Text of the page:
Your Baby’s Rude Awakenings

by Alison Bell

Your Baby’s Rude Awakenings

Even if your 4-month-old is sleeping through practically the whole night, it might not last. (Sorry!)

While newborns can sleep for long stretches of time, they also experience partial awakenings. And once your baby’s old enough to be aware of his surroundings, he may wake and realize that things aren’t quite the way they were when he dozed off (say, the lights are off instead of dimmed).

Steps to teach your baby to fall back to sleep, from Kim West, author of Good Night, Sleep Tight:

1. Put him down for the night when he’s drowsy but awake, even if it means unlatching him from your breast or taking the bottle from his mouth.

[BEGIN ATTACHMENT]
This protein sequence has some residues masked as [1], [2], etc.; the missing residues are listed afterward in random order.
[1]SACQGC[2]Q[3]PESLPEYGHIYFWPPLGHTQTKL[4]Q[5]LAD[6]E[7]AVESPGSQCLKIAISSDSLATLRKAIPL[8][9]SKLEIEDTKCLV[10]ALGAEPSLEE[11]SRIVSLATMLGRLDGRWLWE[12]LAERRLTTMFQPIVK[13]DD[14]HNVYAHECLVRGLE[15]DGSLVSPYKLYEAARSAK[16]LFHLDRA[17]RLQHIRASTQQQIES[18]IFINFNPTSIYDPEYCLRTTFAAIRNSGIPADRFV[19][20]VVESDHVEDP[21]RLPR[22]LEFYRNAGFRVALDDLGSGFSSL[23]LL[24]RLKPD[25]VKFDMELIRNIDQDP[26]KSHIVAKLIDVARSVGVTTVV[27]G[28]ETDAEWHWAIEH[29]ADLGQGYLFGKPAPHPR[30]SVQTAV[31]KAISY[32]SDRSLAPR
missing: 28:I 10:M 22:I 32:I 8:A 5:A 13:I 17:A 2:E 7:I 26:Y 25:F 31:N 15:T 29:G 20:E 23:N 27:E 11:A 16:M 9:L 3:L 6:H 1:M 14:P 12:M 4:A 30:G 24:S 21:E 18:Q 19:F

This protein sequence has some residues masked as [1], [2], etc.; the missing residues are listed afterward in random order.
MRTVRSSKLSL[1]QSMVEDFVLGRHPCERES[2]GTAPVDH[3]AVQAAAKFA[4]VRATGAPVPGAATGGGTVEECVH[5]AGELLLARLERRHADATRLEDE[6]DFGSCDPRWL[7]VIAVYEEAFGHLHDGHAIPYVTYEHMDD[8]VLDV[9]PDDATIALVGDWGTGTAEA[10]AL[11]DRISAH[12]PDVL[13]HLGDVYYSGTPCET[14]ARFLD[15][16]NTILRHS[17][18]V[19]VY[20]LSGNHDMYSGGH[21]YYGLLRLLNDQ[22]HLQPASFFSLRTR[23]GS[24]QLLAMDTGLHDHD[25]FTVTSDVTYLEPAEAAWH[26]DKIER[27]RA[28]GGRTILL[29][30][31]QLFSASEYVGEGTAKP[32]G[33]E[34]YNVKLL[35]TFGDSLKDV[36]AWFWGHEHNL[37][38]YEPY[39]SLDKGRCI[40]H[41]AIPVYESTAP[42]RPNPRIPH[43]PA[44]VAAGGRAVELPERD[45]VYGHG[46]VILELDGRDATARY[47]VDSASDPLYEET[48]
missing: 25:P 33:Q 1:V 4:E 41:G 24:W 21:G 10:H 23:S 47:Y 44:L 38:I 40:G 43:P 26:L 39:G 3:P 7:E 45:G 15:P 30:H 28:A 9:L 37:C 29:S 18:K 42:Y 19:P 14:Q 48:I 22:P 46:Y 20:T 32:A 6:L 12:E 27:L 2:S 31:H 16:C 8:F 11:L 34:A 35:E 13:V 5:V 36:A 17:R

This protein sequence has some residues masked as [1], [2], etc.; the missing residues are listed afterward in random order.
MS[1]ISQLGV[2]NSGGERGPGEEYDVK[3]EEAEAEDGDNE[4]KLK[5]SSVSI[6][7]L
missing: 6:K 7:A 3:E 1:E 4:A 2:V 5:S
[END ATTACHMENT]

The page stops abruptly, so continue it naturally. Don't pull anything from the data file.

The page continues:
2. Sit next to his crib, and pat him or give him verbal reassurance if he cries (and chances are, he will). Or leave the room but check on him every 10 to 15 minutes, until he’s asleep. Only pick him up if he’s really worked up, and then put him back in his crib once he calms down. He may cry again, but usually not as much as he did before, so go back to the pat-and-reassure technique.

3. If he wakes up crying in the middle of the night, repeat the pattern, making an exception only if he’s still young enough to need a nighttime feeding. If so, try to put him back down while he’s still awake.

Remain consistent, and within seven to ten days, your baby  — and you  — should be sleeping through the night again.